All Rights Reserved © 2000 Thomas W. Day
I had the honor and pleasure this week to attend a marketing training presentation for a new, incredibly complicated medical product. The presentation was competent and informative . . . and scary.
The thing that has always amazed me about the medical industry is how dumb the customers must be. In case you're under the mistaken impression that medical "customers" are patients, get real. Nobody gives a flying flock of spotted and buttered desert turtles about patients. The end-all-be-all in medicine are doctors.
For a few moments, in the early 90's, there was a thought that HMO's and hospital administrators might slither into that driver's seat. Doctors saw that coming and grabbed those positions, too, putting themselves back in control faster than Hillary could shout "Willy, put that back in your pants and zip up!"
Since doctors are the target audience, the tenor and content of medical product advertising is what makes me nervous. You'd like to think that a device that can save or lose lives would be taken seriously, wouldn't you? If you wouldn't, I will, twice, to make up for your limitations. We'll all be disappointed. The gist of all medical product marketing is "lots of pretty colors and catchy pictures." Useful information is hidden deep (and small) inside the product packaging and is thrown away with the bloody towels and used pointy objects after surgery. The constant message aimed at these highly educated, occasionally respected physicians is "this device will not require you to do any work or know anything" about your profession.
The marketing message is full of New Age nouns turned to verbs (by tacking "ize" on the end) and verbs turned to nouns with old fashioned misuse. Spiffs and perks abound. Companies put together "care packages" of free junk for physicians and their lab underlings. They box up loads of useless gadgets and print all kinds of mindless messages on sticky notes, for the sales reps to give away, when they interrupt what ought to be a physician's busy day. The product names are catchy (or funky, depending on your perspective) acronyms that remind you of new cars or video games. There are dozens of non-technical "product training" meetings presenting information that could be understood by a grade school kid. All training meetings are held in uncompromising places like Maui, Disney World, the Bahamas, and Vail. These training vacations are somewhat scaled down for nurses, but offer "let's pretend we learned something here" CEU's so the nurses and techs won't have to suffer through real accreditation classes.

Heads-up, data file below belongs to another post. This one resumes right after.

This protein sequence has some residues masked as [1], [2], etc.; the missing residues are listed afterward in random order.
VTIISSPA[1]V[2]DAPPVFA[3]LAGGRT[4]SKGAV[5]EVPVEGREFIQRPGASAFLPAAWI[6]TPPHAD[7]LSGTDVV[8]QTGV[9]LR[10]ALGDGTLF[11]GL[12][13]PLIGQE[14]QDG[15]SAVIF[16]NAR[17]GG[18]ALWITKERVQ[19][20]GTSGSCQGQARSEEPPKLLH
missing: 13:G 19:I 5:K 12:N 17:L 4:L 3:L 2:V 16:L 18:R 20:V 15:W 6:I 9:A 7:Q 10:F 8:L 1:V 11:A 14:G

Does this kind of marketing really influence physicians and surgeons? Damn straight. The industry line is that medical product sales is a "relationship business." That means the doctors have a dependent relationship on the sales representatives for everything from babysitting services to tickets for athletic events to the fee for the afternoon golf game. Often reps are also responsible for providing a basic understanding of which organ is being operated on during a given medical procedure. The only other "profession" with this kind of relationships is Congress and the soft money lobbyists. Just like the politicians, doctors have become so comfortable with the constant bribery that it's necessary to do this stuff just to get to talk to a physician about a new drug or device. Just like Senators and Representatives, not that many of the target audience knows enough about the subject to understand the technical details.